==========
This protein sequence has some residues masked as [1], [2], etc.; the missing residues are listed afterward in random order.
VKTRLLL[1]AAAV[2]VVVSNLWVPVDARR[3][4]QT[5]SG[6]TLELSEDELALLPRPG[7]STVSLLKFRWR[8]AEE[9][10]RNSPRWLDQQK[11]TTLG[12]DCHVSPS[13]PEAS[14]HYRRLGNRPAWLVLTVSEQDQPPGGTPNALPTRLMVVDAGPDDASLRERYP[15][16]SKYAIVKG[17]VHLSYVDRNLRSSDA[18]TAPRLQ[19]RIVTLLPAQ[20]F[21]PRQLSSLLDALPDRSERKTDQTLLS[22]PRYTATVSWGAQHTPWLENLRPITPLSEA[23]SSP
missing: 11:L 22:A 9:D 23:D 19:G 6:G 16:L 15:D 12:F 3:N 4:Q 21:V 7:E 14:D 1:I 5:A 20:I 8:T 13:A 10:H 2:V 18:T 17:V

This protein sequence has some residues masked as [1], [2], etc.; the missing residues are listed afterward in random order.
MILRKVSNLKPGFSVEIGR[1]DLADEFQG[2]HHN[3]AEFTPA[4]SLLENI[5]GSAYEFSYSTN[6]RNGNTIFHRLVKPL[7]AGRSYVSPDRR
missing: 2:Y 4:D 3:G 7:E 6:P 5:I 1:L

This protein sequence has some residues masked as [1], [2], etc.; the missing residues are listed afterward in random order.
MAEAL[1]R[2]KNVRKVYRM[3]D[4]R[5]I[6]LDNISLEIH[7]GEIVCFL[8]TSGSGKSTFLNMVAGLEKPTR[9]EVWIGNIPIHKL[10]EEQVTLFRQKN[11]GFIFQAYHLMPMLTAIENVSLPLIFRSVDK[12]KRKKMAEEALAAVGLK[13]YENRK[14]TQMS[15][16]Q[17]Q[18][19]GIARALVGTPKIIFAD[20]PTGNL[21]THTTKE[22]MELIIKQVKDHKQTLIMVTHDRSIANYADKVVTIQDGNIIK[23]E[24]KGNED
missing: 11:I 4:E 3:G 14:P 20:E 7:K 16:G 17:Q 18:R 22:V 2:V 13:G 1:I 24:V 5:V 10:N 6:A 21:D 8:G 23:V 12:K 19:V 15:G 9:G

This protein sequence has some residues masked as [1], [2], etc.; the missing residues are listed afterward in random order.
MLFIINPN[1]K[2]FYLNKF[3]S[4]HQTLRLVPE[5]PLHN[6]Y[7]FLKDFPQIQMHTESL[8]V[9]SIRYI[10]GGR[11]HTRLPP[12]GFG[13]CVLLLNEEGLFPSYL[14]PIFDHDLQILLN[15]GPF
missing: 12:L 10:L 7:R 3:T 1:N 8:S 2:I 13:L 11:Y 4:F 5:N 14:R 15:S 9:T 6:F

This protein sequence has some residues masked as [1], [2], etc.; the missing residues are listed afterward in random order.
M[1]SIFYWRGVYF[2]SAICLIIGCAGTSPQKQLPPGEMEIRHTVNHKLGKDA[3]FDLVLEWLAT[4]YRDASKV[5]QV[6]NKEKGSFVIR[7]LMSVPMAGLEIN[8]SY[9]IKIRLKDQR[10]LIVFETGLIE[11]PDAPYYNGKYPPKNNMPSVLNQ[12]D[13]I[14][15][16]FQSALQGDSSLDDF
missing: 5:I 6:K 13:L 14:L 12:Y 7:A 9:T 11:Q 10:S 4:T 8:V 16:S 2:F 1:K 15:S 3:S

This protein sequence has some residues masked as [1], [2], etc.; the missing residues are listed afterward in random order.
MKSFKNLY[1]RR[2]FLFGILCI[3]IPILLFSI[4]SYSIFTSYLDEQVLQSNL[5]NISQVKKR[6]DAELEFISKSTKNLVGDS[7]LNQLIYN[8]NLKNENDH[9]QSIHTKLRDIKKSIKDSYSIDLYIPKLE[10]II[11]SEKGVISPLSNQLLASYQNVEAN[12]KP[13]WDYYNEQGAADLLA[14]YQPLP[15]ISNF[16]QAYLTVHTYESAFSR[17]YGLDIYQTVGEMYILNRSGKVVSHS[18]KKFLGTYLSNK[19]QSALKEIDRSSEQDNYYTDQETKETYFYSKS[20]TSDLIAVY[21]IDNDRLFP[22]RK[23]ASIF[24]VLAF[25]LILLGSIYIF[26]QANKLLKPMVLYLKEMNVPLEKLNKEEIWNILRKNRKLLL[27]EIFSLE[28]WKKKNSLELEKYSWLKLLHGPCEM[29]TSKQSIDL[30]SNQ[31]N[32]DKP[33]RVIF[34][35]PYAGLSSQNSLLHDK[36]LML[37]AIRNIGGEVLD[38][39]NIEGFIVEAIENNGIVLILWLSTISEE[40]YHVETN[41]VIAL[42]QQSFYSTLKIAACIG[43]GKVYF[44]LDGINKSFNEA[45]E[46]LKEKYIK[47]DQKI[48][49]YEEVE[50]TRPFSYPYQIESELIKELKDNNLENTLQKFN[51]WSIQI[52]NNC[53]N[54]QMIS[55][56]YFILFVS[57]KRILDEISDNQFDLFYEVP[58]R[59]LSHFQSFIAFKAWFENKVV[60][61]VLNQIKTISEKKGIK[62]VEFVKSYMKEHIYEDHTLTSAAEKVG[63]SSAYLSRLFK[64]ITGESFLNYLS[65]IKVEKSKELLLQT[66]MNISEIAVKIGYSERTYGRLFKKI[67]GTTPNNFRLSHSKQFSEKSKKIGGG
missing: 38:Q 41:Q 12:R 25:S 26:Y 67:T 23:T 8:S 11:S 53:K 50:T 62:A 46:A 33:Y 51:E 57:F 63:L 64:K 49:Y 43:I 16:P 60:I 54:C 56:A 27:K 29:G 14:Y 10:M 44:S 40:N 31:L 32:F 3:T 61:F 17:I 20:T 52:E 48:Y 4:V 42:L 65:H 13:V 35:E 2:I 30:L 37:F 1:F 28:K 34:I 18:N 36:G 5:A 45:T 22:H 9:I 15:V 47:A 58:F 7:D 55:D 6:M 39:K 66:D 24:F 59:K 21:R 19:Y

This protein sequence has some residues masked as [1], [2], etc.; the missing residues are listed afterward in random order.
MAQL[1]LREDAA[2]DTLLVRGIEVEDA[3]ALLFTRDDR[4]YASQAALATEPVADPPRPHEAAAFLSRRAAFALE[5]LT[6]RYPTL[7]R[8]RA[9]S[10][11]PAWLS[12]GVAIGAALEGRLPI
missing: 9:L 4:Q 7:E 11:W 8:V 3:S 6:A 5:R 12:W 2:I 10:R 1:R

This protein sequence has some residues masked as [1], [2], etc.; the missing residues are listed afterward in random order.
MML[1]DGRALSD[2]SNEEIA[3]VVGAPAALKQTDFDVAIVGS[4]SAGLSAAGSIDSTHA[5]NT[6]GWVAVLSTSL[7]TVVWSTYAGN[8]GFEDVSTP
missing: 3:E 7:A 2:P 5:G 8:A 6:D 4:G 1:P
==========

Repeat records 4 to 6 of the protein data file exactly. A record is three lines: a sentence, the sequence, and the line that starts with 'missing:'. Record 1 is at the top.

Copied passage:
This protein sequence has some residues masked as [1], [2], etc.; the missing residues are listed afterward in random order.
MLFIINPN[1]K[2]FYLNKF[3]S[4]HQTLRLVPE[5]PLHN[6]Y[7]FLKDFPQIQMHTESL[8]V[9]SIRYI[10]GGR[11]HTRLPP[12]GFG[13]CVLLLNEEGLFPSYL[14]PIFDHDLQILLN[15]GPF
missing: 12:L 10:L 7:R 3:T 1:N 8:S 2:I 13:L 11:Y 4:F 5:N 14:R 15:S 9:T 6:F

This protein sequence has some residues masked as [1], [2], etc.; the missing residues are listed afterward in random order.
M[1]SIFYWRGVYF[2]SAICLIIGCAGTSPQKQLPPGEMEIRHTVNHKLGKDA[3]FDLVLEWLAT[4]YRDASKV[5]QV[6]NKEKGSFVIR[7]LMSVPMAGLEIN[8]SY[9]IKIRLKDQR[10]LIVFETGLIE[11]PDAPYYNGKYPPKNNMPSVLNQ[12]D[13]I[14][15][16]FQSALQGDSSLDDF
missing: 5:I 6:K 13:L 14:L 12:Y 7:A 9:T 11:Q 10:S 4:T 8:V 16:S 2:F 1:K 15:S 3:S

This protein sequence has some residues masked as [1], [2], etc.; the missing residues are listed afterward in random order.
MKSFKNLY[1]RR[2]FLFGILCI[3]IPILLFSI[4]SYSIFTSYLDEQVLQSNL[5]NISQVKKR[6]DAELEFISKSTKNLVGDS[7]LNQLIYN[8]NLKNENDH[9]QSIHTKLRDIKKSIKDSYSIDLYIPKLE[10]II[11]SEKGVISPLSNQLLASYQNVEAN[12]KP[13]WDYYNEQGAADLLA[14]YQPLP[15]ISNF[16]QAYLTVHTYESAFSR[17]YGLDIYQTVGEMYILNRSGKVVSHS[18]KKFLGTYLSNK[19]QSALKEIDRSSEQDNYYTDQETKETYFYSKS[20]TSDLIAVY[21]IDNDRLFP[22]RK[23]ASIF[24]VLAF[25]LILLGSIYIF[26]QANKLLKPMVLYLKEMNVPLEKLNKEEIWNILRKNRKLLL[27]EIFSLE[28]WKKKNSLELEKYSWLKLLHGPCEM[29]TSKQSIDL[30]SNQ[31]N[32]DKP[33]RVIF[34][35]PYAGLSSQNSLLHDK[36]LML[37]AIRNIGGEVLD[38][39]NIEGFIVEAIENNGIVLILWLSTISEE[40]YHVETN[41]VIAL[42]QQSFYSTLKIAACIG[43]GKVYF[44]LDGINKSFNEA[45]E[46]LKEKYIK[47]DQKI[48][49]YEEVE[50]TRPFSYPYQIESELIKELKDNNLENTLQKFN[51]WSIQI[52]NNC[53]N[54]QMIS[55][56]YFILFVS[57]KRILDEISDNQFDLFYEVP[58]R[59]LSHFQSFIAFKAWFENKVV[60][61]VLNQIKTISEKKGIK[62]VEFVKSYMKEHIYEDHTLTSAAEKVG[63]SSAYLSRLFK[64]ITGESFLNYLS[65]IKVEKSKELLLQT[66]MNISEIAVKIGYSERTYGRLFKKI[67]GTTPNNFRLSHSKQFSEKSKKIGGG
missing: 38:Q 41:Q 12:R 25:S 26:Y 67:T 23:T 8:S 11:S 53:K 50:T 62:A 46:A 33:Y 51:E 57:F 63:L 64:K 49:Y 43:I 16:P 60:I 54:C 56:A 27:K 29:G 14:Y 10:M 44:S 40:N 31:L 32:F 3:T 61:F 17:I 20:T 52:E 48:Y 4:V 42:L 65:H 13:V 35:E 2:I 30:L 37:F 1:F 28:K 34:I 18:N 36:G 5:A 45:T 22:H 9:I 15:V 47:A 58:F 7:D 55:D 6:M 39:K 66:D 24:F 59:K 21:R 19:Y